Tag Archives: IDA Pro

Password stealing using a password filter

Nice stuff from @mubix: the technic consists in injecting a DLL to lsass.exe, using the password filter feature of Windows.

The password filter architecture is useful to check that a password is compliant with the system security policy. It will typically check that when a user changes his password, it follows the required complexity.

Microsoft opened the API so that users can extend the functionality with their own filters.

Mubix diverted this API by developing a password logger: the DLL just logs the password both on the disk and a remote server,  and does nothing else.

A perfect way to maintain a persistent access… I tested it:

Evilpassfilter exploitation process

Evilpassfilter exploitation process

  1. Evilpassfilter.dll is loaded into lsass.exe
  2. A user updates his password
  3. The password goes through the Evilpassfilter password filter, which notifies the attacker through HTTP and also logs it locally.

Here is what I did to get it work (Windows 7 x64):

  • Make sure the local password security policy is enabled on the target
  • Create a new Win32 project in Visual Studio (2012)
  • Eventually delete unnecessary files, to start with an empty project (stadfx.h and cie)
  • Import the source code
  • Create a Evilpassfilter.def file, which defines the exports:
    LIBRARY Evilpassfilter
  • In the project properties, make sure to select the appropriate architecture, matching with the one of your target.

    Selecting the compilation target architecture (win32/x64)

    Selecting the compilation target architecture (win32/x64)

  • In the input settings of the link editor, add wininet.lib as additional dependancy.
  • Also add Evilpassfilter.def as module definition file.

    Evilpassfilter Visual Studio settings

    Evilpassfilter Visual Studio settings

  • In the source code, fix line 72: return; –> return 1;
  • Now you should be able to compile the library. You may want to make sure that the DLL is valid and integrated the exports (open it with IDA or a PE tool):

    Evilpassfilter.dll exports seen in IDA

    Evilpassfilter.dll exports seen in IDA

  • Copy the resulting DLL to the system32 folder.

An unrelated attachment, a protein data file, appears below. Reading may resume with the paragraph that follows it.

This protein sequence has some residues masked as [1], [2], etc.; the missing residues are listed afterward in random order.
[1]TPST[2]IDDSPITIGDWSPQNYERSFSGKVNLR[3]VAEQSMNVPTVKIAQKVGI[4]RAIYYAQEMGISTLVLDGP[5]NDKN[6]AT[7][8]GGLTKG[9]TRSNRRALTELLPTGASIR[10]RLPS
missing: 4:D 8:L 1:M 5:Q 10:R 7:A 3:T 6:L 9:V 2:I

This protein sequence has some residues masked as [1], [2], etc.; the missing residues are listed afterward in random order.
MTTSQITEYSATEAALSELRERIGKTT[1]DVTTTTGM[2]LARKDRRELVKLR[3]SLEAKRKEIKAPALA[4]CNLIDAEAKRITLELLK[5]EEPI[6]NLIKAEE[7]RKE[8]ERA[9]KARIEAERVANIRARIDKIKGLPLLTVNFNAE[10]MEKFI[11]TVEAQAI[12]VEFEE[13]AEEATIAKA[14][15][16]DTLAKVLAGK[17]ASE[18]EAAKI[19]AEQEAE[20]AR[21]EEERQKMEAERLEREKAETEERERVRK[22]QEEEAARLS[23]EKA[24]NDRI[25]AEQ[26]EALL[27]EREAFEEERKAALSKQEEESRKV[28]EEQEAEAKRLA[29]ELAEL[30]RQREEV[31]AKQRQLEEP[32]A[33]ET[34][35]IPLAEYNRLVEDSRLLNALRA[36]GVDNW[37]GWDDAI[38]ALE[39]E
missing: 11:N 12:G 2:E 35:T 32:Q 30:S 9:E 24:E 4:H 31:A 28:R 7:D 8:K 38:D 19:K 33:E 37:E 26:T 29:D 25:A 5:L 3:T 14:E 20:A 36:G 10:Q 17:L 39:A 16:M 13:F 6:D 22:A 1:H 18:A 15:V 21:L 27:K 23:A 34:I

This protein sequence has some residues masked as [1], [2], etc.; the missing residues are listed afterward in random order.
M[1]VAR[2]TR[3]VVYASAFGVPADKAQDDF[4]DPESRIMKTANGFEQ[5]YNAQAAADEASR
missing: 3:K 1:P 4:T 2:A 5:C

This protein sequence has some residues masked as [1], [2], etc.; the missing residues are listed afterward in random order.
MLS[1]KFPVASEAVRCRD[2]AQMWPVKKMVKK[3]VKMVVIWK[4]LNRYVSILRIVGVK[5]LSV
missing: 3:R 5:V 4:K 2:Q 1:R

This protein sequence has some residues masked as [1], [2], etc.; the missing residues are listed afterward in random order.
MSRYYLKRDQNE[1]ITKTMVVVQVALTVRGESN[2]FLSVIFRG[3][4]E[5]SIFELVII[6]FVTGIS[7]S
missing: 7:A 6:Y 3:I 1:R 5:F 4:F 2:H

• Open regedit HKLM\System\CurrentControlSet\Control\Lsa
    and add Evilpassfilter to the Notification Packages

Reboot and… now you should know what to do next :-)

Debugging the MBR with IDA Pro and Bochs

Analyzing the MBR is sometimes required during a forensic process, if you suspect a malicious activity that is not detected on-line. With static analysis, you may see if an obvious corruption happened, but you will need to debug to learn more.

Prerequisite :

  • IDA Pro (6.0) with the IDA Python plug-in (1.4.3)

Steps :

  1. Prepare your forensic disk image.
    In general, it is that simple :

    $ dd if=<source> of=disk.img bs=65536 conv=noerror

    Or :

    $ ddrescue -n <source> <dest> file.log

    Check the disk geometry using :

    $ fdisk -luc disk.img

    These values will be useful for step 5.
    However, if you have an exotic disk, it may be much trickier. For example, I got some geometry errors with a flash disk when using Bochs at step 11. Special thanks to Gene Cumm from the bochs-developpers mailing list who gave me the tip to specify the geometry to dd :

    $ dd if=input of=output bs=2064384 count=507
  2. Refer to CHS if you wonder how to get these values.

  3. Extract the MBR from the disk or from the image you just took.
    $ dd if=<source> of=mbr.dump bs=512 count=5
  4. Download and install the Bochs x86-64 emulator, which comes with a debugger that will work nicely with IDA.
  5. Download this archive from Hexblog (IDA Pro’s blog). We will use two files from there : bochrc, wich is the configuration file for Bochs, and mbr.py which a python file helpful from preparing the debugging environment.
  6. Copy bochrc in your working directory and edit the following line to match your disk image geometry :
    ata0-master: type=disk, path="sdb.img", mode=flat, cylinders=507, heads=64, spt=63

    Before going on, you may test that Bochs can use the image with these settings :

    C:\>"c:\Program Files\Bochs-2.4.5\bochsdbg.exe" -f bochsrc -q
  7. In the same directory, copy mbr.py and edit the following settings :
    # Some constants
    SECTOR_SIZE = 512
    BOOT_START  = 0x7C00
    BOOT_SIZE   = 0x7C00 + SECTOR_SIZE * 4
    MBRNAME    = "mbr.img"
    IMGNAME     = "sdb.img"
  8. Now open a console and type :
    C:\> mbr update
  9. With IDA Pro, open the boshrc file. IDA should recognize the format and set the proper settings.
  10. From the menu, open File/Script File and select mbr.py. It will close IDA after execution.
  11. Open again your *.idb file, set a breakpoint at 0x7C00.
  12. Start the debugger.

You should now be able to go ahead and debug the MBR step by step.

References :